OPINION by Kareem Maliki
One might say there is nothing new in the Bo-Kaap residents protests: at the end of the day, all of us are used to seeing South Africans always protesting somewhere about something. However, there is something important about the struggle of Bo-Kaap community that must not go unnoticed: Muslims of Cape Town are awakening and are ready to stand for their rights.
As much as we are used to the fact that majority of South African protests are about the service delivery, we are also habituated to local Muslim marches and demonstrations being mostly concerned with the matters of an international level, such as Palestinian struggle, Syrian war or Rohingya genocide. But the current situation in Bo Kaap represents a different kind of a mass action. It is a not a matter of foreign policy that took people out on the streets; it is something that concerns the Bo Kaap residents’ living and their homes and thus the matter is as domestic as it only can be.
One can easily agree that such disputes over the domestic policy issues are very different from the ones that we, as South African Muslims, are accustomed to. To direct one’s protest against Israel and Zionism in post-apartheid South Africa is much easier than opposing R1 billion development plan that has already been approved by the City of Cape Town and must be anticipated by the interested private sector companies.
Somebody may ask, “But what about the interests of the people, was not the anti-apartheid struggle for democracy meant to give power to the people so they could rule in the public interest, guided by the public opinion?” But what is public opinion then? One may assume that public opinion is the opinion of the people or at the least the majority of them; however, in reality, public opinion is the one that is expressed publicly. The opinion of the communities that are silent is not counted, even if they constitute a majority. It is their public expression that makes their opinions public and thus cannot be dismissed by the government as personal opinions that everybody is entitled to.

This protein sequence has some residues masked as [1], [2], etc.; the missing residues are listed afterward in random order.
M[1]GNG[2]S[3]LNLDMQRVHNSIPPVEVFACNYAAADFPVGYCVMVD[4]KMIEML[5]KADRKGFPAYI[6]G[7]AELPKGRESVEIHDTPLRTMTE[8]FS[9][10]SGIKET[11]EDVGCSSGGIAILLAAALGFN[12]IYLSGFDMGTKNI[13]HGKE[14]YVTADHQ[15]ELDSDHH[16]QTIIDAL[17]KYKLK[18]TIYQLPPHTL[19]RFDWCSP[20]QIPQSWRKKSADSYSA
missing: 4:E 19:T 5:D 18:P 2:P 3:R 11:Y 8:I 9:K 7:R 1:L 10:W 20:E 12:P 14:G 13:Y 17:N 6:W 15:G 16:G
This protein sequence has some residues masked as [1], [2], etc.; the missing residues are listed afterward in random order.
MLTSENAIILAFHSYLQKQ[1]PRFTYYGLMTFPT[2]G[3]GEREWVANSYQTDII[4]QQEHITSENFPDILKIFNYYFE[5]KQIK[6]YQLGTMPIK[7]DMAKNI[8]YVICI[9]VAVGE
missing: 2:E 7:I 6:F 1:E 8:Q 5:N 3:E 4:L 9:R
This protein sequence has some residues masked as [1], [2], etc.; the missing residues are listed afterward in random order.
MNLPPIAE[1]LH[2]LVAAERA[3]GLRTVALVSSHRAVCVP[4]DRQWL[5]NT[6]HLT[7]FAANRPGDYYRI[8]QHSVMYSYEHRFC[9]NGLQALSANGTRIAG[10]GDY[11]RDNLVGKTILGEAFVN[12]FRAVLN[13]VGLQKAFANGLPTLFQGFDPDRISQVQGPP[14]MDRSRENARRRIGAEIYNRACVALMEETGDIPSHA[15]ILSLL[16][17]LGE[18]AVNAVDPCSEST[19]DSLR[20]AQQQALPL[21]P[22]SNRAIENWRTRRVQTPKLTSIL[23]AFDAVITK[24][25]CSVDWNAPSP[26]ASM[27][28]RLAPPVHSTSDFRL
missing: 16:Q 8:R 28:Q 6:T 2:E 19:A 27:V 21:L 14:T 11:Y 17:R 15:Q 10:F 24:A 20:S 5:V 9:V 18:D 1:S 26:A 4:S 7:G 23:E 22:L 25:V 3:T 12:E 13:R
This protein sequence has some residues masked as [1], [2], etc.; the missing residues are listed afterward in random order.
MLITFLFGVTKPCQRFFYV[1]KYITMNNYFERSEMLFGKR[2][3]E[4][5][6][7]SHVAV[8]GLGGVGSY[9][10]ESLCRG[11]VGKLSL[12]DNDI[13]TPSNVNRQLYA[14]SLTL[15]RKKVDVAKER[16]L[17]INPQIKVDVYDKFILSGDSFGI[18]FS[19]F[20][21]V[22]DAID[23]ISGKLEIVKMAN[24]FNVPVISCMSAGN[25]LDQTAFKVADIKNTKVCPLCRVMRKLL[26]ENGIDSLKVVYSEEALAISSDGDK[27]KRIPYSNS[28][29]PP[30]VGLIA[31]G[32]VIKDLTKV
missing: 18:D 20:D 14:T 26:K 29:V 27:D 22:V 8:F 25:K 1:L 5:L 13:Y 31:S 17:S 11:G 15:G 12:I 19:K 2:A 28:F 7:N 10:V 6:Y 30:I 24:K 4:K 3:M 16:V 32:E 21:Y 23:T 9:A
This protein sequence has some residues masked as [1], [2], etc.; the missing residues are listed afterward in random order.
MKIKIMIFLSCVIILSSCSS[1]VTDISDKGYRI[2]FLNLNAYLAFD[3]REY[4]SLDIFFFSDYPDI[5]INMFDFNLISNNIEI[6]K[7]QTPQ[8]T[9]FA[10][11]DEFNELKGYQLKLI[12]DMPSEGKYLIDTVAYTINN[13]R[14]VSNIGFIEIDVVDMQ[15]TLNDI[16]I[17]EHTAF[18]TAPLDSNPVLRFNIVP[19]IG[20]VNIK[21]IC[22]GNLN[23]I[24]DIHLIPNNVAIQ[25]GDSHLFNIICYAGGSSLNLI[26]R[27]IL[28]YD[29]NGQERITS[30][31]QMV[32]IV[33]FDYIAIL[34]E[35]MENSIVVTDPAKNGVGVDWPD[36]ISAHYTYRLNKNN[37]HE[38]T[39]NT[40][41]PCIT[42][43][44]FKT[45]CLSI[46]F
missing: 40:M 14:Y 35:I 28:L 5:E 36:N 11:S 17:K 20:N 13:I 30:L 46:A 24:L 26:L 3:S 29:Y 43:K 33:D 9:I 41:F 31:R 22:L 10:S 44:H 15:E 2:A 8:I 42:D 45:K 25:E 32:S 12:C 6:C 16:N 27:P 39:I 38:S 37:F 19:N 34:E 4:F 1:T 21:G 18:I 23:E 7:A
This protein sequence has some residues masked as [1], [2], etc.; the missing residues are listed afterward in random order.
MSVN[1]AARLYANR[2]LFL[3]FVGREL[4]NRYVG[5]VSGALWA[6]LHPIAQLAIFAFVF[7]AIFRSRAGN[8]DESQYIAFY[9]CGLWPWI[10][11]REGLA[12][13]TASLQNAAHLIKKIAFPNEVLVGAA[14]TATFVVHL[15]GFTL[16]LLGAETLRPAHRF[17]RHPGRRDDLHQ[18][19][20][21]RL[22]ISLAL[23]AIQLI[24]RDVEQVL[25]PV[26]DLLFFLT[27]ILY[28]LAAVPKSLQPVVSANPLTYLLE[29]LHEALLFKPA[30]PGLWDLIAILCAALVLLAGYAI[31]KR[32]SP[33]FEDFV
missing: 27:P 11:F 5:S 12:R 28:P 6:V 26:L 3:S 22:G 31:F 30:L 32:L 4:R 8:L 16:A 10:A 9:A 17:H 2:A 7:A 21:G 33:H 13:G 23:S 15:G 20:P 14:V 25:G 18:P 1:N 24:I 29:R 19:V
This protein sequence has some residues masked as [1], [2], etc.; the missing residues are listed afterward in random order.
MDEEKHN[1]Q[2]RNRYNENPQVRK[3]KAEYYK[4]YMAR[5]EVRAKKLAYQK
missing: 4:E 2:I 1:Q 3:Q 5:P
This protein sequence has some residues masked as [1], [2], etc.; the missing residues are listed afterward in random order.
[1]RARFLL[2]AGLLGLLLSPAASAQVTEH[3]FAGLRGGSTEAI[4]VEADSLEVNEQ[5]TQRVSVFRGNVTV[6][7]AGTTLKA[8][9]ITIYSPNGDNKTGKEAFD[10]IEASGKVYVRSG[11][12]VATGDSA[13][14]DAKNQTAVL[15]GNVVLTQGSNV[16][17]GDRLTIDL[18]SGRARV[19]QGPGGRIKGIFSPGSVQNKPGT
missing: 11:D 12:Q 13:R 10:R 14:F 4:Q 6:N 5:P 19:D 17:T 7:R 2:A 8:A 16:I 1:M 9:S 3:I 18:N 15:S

However, it is not enough for us to articulate our opinion, whether we stand for Bo Kaap or Palestine, as there will always be those whose interests are affected by our proclamations. Our public opinion has to be defended by using a public pressure. This is what politics and policy are about: both words etymologically go back to polis, which is an Ancient Greek city-state (or city-society); in other words, the art and science of politics is balancing the competing claims and demands in order to preserve the social unity and civil peace. The government job to keep the situation stable is based on the assumption that our job as citizens is to pressurize it.
Democracy is believed to be the best existing (and the only acceptable) political regime because it is able to keep the fierce political struggle within the boundaries of the law. Decisions are not made by the crowds on the street; protesters can sign a resolution, but the decision is still being made by the government structures, based on how convincing the pressure was. In order to win the struggle and defend one’s interest, the activism must go beyond the streets and reach the offices of the public institutions. How can a protest be both civilized and effective? This is a question that requires an answer by the communities themselves.
The on-going protests have shown that the Bo Kaap community is awake and ready to stand for their rights: the right of property, right of dignity, right of heritage and right of identity. Their unequal struggle requires not just an emotional reaction, but a coherent political and policy-making strategy, that would include both public and government relations. It requires intensive and extensive lobbying on many different levels and platforms: electoral, legislative, executive, judicial and media. The moment when such a strategy will be devised and will be implemented, the Muslims of Cape Town will be recognised as a legitimate participant of the current political processes in the country. If this is to happen, very soon we will be able to talk not only about preservation but also about growth and development of the Muslim community in South Africa.
Kareem Maliki is a lecturer of Politics, Dallas College (Bo Kaap, Cape Town)